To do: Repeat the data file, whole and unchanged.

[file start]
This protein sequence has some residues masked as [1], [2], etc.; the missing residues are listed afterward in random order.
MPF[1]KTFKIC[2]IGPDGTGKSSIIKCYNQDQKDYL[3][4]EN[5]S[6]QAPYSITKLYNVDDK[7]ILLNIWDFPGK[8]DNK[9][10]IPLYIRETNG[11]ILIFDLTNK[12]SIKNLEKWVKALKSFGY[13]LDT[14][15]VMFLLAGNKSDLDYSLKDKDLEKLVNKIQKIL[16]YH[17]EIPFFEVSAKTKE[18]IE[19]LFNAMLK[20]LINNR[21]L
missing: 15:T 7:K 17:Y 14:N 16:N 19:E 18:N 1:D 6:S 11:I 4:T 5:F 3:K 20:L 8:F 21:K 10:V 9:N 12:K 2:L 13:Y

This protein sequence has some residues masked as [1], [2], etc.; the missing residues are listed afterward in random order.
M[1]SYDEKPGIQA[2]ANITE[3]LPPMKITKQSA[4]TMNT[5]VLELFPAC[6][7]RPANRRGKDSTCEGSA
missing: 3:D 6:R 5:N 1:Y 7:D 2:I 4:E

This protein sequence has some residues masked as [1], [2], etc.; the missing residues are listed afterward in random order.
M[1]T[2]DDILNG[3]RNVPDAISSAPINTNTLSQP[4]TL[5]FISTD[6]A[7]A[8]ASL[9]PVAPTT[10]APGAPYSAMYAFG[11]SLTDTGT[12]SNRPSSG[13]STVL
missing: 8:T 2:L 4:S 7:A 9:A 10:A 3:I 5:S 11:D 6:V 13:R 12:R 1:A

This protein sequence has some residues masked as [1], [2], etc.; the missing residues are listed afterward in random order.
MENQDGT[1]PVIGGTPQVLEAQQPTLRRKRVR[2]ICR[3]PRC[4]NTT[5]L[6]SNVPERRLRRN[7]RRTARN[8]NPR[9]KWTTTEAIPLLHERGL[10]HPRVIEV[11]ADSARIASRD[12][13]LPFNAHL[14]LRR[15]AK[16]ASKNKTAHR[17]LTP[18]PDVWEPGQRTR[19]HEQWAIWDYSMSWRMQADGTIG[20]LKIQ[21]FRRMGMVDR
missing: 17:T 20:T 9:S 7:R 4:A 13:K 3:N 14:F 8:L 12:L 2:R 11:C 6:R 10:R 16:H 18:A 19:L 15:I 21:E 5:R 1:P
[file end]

This protein sequence has some residues masked as [1], [2], etc.; the missing residues are listed afterward in random order.
MPF[1]KTFKIC[2]IGPDGTGKSSIIKCYNQDQKDYL[3][4]EN[5]S[6]QAPYSITKLYNVDDK[7]ILLNIWDFPGK[8]DNK[9][10]IPLYIRETNG[11]ILIFDLTNK[12]SIKNLEKWVKALKSFGY[13]LDT[14][15]VMFLLAGNKSDLDYSLKDKDLEKLVNKIQKIL[16]YH[17]EIPFFEVSAKTKE[18]IE[19]LFNAMLK[20]LINNR[21]L
missing: 15:T 7:K 17:Y 14:N 16:N 19:E 18:N 1:D 6:S 11:I 4:T 5:F 3:K 20:L 8:F 21:K 10:V 9:N 12:K 2:L 13:Y

This protein sequence has some residues masked as [1], [2], etc.; the missing residues are listed afterward in random order.
M[1]SYDEKPGIQA[2]ANITE[3]LPPMKITKQSA[4]TMNT[5]VLELFPAC[6][7]RPANRRGKDSTCEGSA
missing: 3:D 6:R 5:N 1:Y 7:D 2:I 4:E

This protein sequence has some residues masked as [1], [2], etc.; the missing residues are listed afterward in random order.
M[1]T[2]DDILNG[3]RNVPDAISSAPINTNTLSQP[4]TL[5]FISTD[6]A[7]A[8]ASL[9]PVAPTT[10]APGAPYSAMYAFG[11]SLTDTGT[12]SNRPSSG[13]STVL
missing: 8:T 2:L 4:S 7:A 9:A 10:A 3:I 5:S 11:D 6:V 13:R 12:R 1:A

This protein sequence has some residues masked as [1], [2], etc.; the missing residues are listed afterward in random order.
MENQDGT[1]PVIGGTPQVLEAQQPTLRRKRVR[2]ICR[3]PRC[4]NTT[5]L[6]SNVPERRLRRN[7]RRTARN[8]NPR[9]KWTTTEAIPLLHERGL[10]HPRVIEV[11]ADSARIASRD[12][13]LPFNAHL[14]LRR[15]AK[16]ASKNKTAHR[17]LTP[18]PDVWEPGQRTR[19]HEQWAIWDYSMSWRMQADGTIG[20]LKIQ[21]FRRMGMVDR
missing: 17:T 20:T 9:S 7:R 4:A 13:K 3:N 14:F 8:L 12:L 2:R 11:C 6:R 10:R 16:H 18:A 19:L 15:I 21:E 5:R 1:P